Nelson Preaching Bible…Nearly Perfect

Nelson Preaching Bible…Nearly Perfect

 

The Preaching Bible from Thomas Nelson is nearly perfect, nearly. There is only one negative in this Bible and I will address is right away so we can move on to what I like about the Bible. It’s missing wide margins. I will deal with that more later.

Disclaimer: Thomas Nelson provided 2 copies, one in NKJV and one in KJV in exchange for an honest review. I was not required to give a positive review- my opinions are my own.

First, some details from Thomas Nelson

Book Summary

Every detail of the Thomas Nelson Preaching Bible is tailor-made with preaching in mind. With features crowdsourced from actual pastors, the verse-by-verse format, large type, and an edge-lined calfskin binding makes the Preaching Bible ideal for both sermon preparation and pulpit use.

About the Book

Every detail of the Thomas Nelson Preaching Bible is tailor-made with preaching in mind. With features crowdsourced from actual pastors, a flexible calfskin cover, durable sewn binding, and elegant layout, the Thomas Nelson Preaching Bible is the ideal choice for those who have been called to the sacred task of preaching the Word.

Features include:

  • Verse-by-verse layout for easy navigation
  • Thomas Nelson’s exclusive Comfort Print® fonts
  • Premium high-contrast Bible paper
  • Ultra-flexible calfskin binding and durable edge-lined construction
  • 3 satin ribbon markers
  • 11.5-point print size

Translation Choices

The preaching Bible is available in both KJV and NKJV, the most conservative and faithful English translations available. I preached from both enjoyed both. Truthfully, I am very hard pressed to prefer one to the other.

A Side Story about the NKJV

I started teaching Sunday School in 1996 at the age of 14 and I have taught the Bible in various capacities for the last 22 years. Over the course of those years, the Bible that I have used most has been a Thomas Nelson product, model 334, the Giant Print Reference Bible. That Nelson 334 has been with me through 12 years and over 1000 lessons (an irony because I thought the NASB was my favorite) and so, it is the Bible against which all other Nelson Bibles are judged. Time and time again I have marked in that Bible, tossed it in a backpack, left it in the car in Arizona’s unforgiving heat, and it stubbornly holds on; no matter how much I use it, it does not wear out and I love that. I hope to get the same usage out of the Preaching Bible.

Cover

We start with a calfskin cover with edge-lined leather liner. The KJV that I received was brown while the NKJV was black. The leather is not quite ironed but the grain is not very pronounced either. It is very pleasing to the touch though.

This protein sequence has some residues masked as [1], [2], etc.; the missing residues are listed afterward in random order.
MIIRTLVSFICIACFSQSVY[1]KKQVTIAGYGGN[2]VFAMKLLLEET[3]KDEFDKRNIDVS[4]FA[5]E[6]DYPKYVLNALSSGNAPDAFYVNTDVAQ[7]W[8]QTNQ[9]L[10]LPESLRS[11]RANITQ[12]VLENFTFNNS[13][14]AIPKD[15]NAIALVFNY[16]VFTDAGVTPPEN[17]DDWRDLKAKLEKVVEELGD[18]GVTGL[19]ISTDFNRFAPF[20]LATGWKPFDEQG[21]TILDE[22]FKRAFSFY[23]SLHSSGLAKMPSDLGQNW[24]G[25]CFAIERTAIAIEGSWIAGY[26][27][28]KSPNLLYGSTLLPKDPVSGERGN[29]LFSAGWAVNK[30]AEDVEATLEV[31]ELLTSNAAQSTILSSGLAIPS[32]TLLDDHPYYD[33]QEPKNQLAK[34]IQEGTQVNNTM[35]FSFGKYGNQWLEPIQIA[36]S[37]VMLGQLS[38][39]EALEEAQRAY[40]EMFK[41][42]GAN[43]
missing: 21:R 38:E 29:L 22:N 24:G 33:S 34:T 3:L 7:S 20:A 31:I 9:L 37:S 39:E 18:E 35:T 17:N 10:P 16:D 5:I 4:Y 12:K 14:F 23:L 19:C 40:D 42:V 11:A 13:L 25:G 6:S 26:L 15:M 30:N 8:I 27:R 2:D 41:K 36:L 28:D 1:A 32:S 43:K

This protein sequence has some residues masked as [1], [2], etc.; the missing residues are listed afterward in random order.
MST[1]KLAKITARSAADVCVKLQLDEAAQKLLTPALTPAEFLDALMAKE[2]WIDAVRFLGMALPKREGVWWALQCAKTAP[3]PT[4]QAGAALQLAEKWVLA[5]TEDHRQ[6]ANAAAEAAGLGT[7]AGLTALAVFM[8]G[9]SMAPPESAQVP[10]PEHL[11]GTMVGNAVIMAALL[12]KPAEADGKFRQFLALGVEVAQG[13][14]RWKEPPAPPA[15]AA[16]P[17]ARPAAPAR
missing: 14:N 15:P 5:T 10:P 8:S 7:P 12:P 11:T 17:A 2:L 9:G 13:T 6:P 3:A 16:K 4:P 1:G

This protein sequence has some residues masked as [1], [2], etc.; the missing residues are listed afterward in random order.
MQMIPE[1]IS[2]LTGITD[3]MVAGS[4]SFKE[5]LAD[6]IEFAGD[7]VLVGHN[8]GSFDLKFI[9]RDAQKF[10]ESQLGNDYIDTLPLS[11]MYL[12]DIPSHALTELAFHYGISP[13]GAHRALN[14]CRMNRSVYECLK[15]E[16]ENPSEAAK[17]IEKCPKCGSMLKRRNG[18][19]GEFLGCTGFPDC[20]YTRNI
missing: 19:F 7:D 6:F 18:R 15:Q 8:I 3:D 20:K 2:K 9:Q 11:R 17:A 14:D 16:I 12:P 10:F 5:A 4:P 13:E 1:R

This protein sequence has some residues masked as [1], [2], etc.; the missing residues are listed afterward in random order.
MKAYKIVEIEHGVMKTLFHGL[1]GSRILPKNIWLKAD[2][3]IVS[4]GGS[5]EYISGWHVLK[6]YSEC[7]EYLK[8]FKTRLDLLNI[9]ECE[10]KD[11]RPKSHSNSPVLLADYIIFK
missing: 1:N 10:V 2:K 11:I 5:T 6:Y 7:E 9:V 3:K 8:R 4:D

The brown calfskin has a very natural look to the color, similar to the natural leather covers from Crossway. I grew up not too far from Amish country and this particular leather coloration is very familiar to me. It brings back fond memories even though I am very partial to the black calfskin.

Page Layout

Nelson really hit a couple of my favorites with this layout. We get a double column, verse by verse format with the references at the foot of the page. This layout is my ideal format for a Bible, especially one that I will take into the pulpit.

Paper, Font and Margins

This paper is absolutely outstanding, possibly the best that I have ever seen in a Thomas Nelson Bible. I would estimate it at a 36-gsm paper. It is very opaque and this is, perhaps, the most important feature in a Bible other than the font used to display the text. You should not have any issues with a highlighter or ball-point pen to mark in this Bible.

My friend and colleague Randy Brown (Bible Buying Guide) loves to rave about the paper and I heartily agree with him. The choice that Nelson made is just right and would be the ideal paper for a wide margin Bible.

The font is Nelson’s Comfort print and it is very easy on the eyes. The font is very crisp and dark. It works well for me in many lighting situations. Unlike most Bibles, I do not have to hold this one close to read from it when preaching, I can let it rest on the pulpit and still see with no issues.

As I mentioned earlier, this is not a wide margin edition and I cannot, for the life of me understand why it isn’t. So many pastors make annotations in their Bibles and with this paper, the Preaching Bible would be the perfect choice for note-making.

Pulpit Use

All of the Bibles that I review get real world usage before the review is written. I am very peripatetic while teaching and this Bible’s design makes it very easy walk around with it while teaching. I did notice an interesting, sort of niggling little detail while using both Bibles- the KJV lays flat with more ease than the NKJV. I have no clue as to why that is the case, it just is.

The only other Bible that has given me as much enjoyment to teach from is my beloved 334 from Nelson (it’s the thumb-indexed one in the photos).

For carry/Field Ministry

I carried both editions daily for ten days. For personal study and devotions, I turned to the KJV edition and for person to person ministry, the NKJV. It is very bright in Arizona and I expected to have some challenges reading in direct sunlight but I did not experience any issues.

Final Thoughts

The best compliment I can give the Preaching Bible is that it has retired my model 334 Giant Print Reference Bible which served for 12 years and 1000+ sermons

 

 

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